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Value of bacterial antigen detection in the diagnostic yield of transthoracic needle aspiration in severe community acquired pneumonia.
  1. F Bella,
  2. J Tort,
  3. M A Morera,
  4. J Espaulella,
  5. J Armengol
  1. Department of Internal Medicine, Hospital de Terrassa, Barcelona, Spain.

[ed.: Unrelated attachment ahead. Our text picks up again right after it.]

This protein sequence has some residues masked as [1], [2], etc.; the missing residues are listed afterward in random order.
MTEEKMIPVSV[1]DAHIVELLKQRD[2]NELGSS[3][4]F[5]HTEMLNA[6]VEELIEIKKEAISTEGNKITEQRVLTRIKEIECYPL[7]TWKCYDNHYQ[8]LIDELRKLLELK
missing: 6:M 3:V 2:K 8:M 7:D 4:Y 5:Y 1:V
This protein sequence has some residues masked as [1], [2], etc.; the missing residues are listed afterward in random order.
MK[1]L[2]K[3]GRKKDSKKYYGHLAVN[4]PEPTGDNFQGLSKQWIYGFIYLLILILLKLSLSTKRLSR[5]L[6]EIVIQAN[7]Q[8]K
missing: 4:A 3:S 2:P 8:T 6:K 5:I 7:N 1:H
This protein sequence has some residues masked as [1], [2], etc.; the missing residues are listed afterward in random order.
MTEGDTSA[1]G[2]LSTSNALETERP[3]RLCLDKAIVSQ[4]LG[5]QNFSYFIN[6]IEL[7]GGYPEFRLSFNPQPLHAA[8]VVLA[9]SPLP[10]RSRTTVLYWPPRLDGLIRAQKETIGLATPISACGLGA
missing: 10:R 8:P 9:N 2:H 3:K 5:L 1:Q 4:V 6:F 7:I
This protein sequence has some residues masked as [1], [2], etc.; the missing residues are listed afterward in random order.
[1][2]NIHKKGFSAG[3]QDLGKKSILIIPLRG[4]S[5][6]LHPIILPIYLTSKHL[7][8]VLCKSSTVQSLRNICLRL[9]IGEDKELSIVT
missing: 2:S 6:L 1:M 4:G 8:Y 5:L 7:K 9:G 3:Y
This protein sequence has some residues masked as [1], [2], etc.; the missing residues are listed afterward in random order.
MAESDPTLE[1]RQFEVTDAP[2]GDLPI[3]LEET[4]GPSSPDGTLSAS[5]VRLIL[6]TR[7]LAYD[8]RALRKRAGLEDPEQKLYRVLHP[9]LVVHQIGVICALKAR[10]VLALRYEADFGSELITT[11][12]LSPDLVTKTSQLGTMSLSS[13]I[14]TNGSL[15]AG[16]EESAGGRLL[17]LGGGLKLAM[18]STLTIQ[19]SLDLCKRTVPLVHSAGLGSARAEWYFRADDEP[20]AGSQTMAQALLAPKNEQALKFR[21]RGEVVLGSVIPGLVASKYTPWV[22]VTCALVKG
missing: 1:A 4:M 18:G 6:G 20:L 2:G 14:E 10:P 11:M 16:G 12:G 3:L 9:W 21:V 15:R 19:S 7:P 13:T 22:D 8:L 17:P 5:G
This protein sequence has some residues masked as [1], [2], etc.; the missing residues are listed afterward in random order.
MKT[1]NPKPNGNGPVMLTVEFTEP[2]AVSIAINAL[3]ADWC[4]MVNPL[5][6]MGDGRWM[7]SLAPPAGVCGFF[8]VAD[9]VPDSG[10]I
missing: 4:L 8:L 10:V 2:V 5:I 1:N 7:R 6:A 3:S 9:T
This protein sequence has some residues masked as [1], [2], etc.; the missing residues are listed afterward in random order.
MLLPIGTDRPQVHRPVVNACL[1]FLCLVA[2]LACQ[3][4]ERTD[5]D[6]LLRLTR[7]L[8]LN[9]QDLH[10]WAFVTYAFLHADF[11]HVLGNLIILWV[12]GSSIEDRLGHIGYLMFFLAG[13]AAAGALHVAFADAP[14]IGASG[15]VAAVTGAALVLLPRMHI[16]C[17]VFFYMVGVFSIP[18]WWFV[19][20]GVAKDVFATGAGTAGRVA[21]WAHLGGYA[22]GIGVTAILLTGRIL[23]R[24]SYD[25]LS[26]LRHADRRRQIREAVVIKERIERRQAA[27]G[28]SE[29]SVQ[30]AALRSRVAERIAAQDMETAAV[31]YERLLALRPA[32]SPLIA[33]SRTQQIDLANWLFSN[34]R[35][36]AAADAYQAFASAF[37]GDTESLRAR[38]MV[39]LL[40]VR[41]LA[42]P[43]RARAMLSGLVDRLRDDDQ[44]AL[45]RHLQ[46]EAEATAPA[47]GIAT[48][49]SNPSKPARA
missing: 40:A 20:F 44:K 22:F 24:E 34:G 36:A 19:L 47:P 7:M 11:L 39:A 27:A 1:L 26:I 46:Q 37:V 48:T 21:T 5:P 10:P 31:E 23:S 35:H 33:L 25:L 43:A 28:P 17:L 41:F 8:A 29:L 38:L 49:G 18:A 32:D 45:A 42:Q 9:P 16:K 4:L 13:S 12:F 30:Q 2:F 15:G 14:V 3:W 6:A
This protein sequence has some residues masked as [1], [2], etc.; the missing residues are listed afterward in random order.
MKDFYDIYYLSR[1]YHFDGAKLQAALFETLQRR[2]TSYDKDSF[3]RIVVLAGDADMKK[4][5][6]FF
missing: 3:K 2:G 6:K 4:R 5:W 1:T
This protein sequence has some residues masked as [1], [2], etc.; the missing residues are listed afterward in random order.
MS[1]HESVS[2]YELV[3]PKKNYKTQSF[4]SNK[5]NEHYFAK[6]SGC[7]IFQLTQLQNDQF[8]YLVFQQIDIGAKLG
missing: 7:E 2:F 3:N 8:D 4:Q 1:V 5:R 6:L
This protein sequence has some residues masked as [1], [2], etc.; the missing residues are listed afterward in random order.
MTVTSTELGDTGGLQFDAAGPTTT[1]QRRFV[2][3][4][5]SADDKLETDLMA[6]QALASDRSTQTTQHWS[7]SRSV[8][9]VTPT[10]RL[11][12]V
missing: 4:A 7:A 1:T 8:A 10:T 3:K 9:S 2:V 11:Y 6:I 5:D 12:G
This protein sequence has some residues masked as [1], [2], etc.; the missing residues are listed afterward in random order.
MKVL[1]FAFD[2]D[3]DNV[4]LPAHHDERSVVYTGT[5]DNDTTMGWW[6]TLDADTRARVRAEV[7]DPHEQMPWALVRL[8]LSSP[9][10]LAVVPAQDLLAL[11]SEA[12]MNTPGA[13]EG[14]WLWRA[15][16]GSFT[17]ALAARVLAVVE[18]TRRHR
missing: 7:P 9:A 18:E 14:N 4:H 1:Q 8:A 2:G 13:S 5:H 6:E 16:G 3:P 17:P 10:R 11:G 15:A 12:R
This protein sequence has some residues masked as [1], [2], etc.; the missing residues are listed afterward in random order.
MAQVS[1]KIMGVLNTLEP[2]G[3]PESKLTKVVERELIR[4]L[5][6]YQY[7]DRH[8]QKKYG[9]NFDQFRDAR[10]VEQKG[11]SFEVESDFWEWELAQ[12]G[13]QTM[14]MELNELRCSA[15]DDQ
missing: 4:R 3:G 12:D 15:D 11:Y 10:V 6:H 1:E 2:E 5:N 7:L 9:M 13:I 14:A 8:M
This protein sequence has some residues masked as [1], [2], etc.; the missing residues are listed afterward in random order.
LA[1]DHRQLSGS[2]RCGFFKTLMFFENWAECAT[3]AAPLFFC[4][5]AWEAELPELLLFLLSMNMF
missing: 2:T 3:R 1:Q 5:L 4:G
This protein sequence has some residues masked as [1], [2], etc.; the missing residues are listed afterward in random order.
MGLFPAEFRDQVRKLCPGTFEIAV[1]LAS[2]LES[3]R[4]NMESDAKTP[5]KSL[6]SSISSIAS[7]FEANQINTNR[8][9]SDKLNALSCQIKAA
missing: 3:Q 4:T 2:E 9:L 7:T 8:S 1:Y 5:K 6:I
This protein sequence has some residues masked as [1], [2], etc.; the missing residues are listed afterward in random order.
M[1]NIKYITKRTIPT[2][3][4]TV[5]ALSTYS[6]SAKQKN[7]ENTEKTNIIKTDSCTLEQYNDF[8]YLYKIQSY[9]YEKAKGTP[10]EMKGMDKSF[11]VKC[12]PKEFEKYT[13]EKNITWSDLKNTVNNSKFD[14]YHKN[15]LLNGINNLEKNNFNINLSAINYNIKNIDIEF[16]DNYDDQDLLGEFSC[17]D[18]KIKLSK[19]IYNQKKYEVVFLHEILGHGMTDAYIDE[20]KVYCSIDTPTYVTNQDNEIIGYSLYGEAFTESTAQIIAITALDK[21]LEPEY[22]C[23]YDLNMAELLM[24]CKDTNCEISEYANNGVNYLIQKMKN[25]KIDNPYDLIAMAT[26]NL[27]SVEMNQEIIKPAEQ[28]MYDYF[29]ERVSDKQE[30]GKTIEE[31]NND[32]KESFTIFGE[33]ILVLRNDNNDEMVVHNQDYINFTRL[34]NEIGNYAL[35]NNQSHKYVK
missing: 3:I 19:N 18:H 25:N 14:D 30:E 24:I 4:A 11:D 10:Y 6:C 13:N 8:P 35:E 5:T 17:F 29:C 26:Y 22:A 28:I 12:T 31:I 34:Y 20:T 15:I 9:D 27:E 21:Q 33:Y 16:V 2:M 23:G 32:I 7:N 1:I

BACKGROUND--Transthoracic needle aspiration (TNA) with an ultrathin needle is a safe and highly specific procedure for obtaining a diagnosis in bacterial pneumonias, but its sensitivity is at best 70%. A study was performed to assess whether Streptococcus pneumoniae and Haemophilus influenzae type b antigen detection by latex agglutination from the TNA sample enhanced the diagnostic yield. METHODS--Blood cultures, TNA with an ultrathin needle (culture, Gram stain, and latex agglutination), serological tests, and pneumococcal antigen detection in the urine by counterimmunoelectrophoresis were performed in samples from 18 of 23 consecutive patients with severe community acquired pneumonia. RESULTS--The causative organism was identified in 16 cases (88%): S pneumoniae (10 cases), S pneumoniae plus H influenzae (two cases), Legionella pneumophila (three cases), and Mycoplasma pneumoniae (one case). The investigation of antigens by latex agglutination in the pulmonary aspirate increased the diagnostic yield of TNA from 50% to 78% and provided a rapid diagnosis (in less than two hours) with therapeutic implications in seven cases. Its effectiveness was not modified by prior antibiotic therapy. CONCLUSIONS--A latex agglutination test on the pulmonary aspirate enhances the diagnostic yield of TNA in severe community acquired pneumonia.

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